Could I start now and get it all over with right away? According to the American Academy of Pediatrics, based in Elk Grove Village, "By the time today's child reaches age 70, he or she will have spent approximately seven years watching television."
I've come a long way thanks to you, baby--now get lost. From Harper's "Index" (March 1990): "Chances that an American woman is married, has children, and says she has a 'successful career': 2 in 5." "Chances that an American woman considers herself a strong supporter of the women's movement: 1 in 5."
Number of earthquakes centered in Cook and Du Page counties since 1795: 3 (Illinois Emergency Services and Disaster Administration).
"The absence of a comprehensive industrial development plan has created uncertainty about how hospitable Chicago will be to manufacturing in the future," according to the Chicago Association of Neighborhood Development Organizations in its newsletter (Winter 1990). "As companies await a clear signal from City government, they delay expansion plans and modernization programs, undercutting their own competitiveness and creating conditions conducive to additional industrial loss. The longer the City puts off an industrial policy, the more it contributes to this long-term demoralization and loss."
How long it should take to dispose of a misdemeanor case in court, according to the American Bar Association: 3 months maximum.
How long it takes in Cook County courts, according to the administrative office of the Illinois courts: 11 months average.
One reason why, according to the Cook County Court Watchers, Inc. (16th annual report): The willingness of judges to grant continuances almost on request. Of 325 cases watched on a sample day (September 6, 1989), the watchers observed 132 continuances--almost one-quarter of which were given simply because it was the first request.
Another reason: "Assistant State's Attorneys usually see the files for the case on which they will be working for the first time when the case is called in court. Pre-trial preparation is non-existent."
Brain-damage update. A poll conducted by the National Solid Waste Management Association claims to show that 29 percent of the public favors the siting of new landfills, up from 20 percent a year ago (Solid Waste Management Newsletter, February 1990).
The view from the sidelines, as reported by the U. of C. law school's Ann-Marie Burley (Chronicle, February 22): "We had a roundtable breakfast [last September in Berlin] with some French defense experts on European security. They talked for over two hours, and the United States was not mentioned once."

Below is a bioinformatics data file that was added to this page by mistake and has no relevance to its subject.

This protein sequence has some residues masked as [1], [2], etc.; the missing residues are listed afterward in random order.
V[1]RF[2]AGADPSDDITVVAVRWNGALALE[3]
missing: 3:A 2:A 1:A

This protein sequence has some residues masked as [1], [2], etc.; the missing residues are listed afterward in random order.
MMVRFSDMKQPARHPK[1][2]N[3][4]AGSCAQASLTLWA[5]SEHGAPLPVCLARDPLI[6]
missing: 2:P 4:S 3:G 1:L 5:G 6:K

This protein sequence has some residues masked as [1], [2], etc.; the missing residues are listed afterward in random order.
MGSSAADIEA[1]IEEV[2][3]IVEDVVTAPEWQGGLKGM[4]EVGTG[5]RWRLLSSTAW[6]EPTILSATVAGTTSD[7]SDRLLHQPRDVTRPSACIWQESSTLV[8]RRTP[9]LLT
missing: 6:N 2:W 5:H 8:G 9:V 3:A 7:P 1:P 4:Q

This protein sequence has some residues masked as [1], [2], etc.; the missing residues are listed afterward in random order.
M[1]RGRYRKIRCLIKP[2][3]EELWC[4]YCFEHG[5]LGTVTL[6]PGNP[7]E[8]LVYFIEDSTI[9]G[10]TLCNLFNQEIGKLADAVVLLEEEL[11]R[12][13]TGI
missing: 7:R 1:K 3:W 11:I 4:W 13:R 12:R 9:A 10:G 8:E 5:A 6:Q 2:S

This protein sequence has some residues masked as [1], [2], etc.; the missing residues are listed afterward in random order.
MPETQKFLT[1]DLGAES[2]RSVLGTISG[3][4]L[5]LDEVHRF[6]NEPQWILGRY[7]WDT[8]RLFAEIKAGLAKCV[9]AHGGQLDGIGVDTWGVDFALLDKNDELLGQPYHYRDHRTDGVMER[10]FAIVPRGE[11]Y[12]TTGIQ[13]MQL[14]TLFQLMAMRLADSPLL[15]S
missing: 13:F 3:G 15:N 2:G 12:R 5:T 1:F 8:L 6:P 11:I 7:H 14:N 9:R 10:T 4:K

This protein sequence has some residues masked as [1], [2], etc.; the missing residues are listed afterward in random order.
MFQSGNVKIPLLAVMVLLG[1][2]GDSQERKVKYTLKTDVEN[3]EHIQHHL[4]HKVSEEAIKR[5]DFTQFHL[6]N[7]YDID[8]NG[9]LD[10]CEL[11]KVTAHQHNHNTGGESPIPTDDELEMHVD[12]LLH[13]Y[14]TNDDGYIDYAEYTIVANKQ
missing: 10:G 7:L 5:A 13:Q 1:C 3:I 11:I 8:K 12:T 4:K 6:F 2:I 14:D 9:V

Open enrollment may be a good theory, but in the Chicago Public Schools it won't work because there are so few spaces available in schools that are even average, argues the Chicago Urban League in its new publication, Options Without Knowledge. About 350,000 students would be eligible to participate in the open-enrollment program outlined in the 1988 school-reform law. But as of 1987 (the most recent inventory of school space available), there were only 14,668 empty seats available in Chicago classrooms with teachers, and 64 percent of these seats were in "the lowest quality category--i.e., with none of their third- or sixth-grade [median] test scores at or above grade norm. Only 5,228 seats are available in schools that surpass the bottom category of educational quality. Only 1,326 seats are available in schools... with all four median test scores at or above grade level."
Abbott Laboratories gives the University of Chicago Hospitals free baby formula, free bottles, and free trips to periodic conferences on infant nutrition for pediatricians, according to Julia Flynn Siler in Business Week (April 9). Why? Because the hospital in turn gives the formula (or that of a competitor, Bristol-Myers Squibb, which also donates) to mothers who are uncertain which to use or who give up on breast-feeding. The Chicago-based Abbott is the dominant company in the lucrative infant-formula market (where profits range up to 25 percent). And the freebies help keep it ahead of its competition, both commercial and natural (breast-feeding is generally considered superior for most babies). Business Week quotes U. of C. pediatrics chairman Dr. Lawrence M. Gartner: "What we give away has a direct influence on what mothers buy. The ethics of this are troubling."
Art accompanying story in printed newspaper (not available in this archive): illustration/Carl Kock.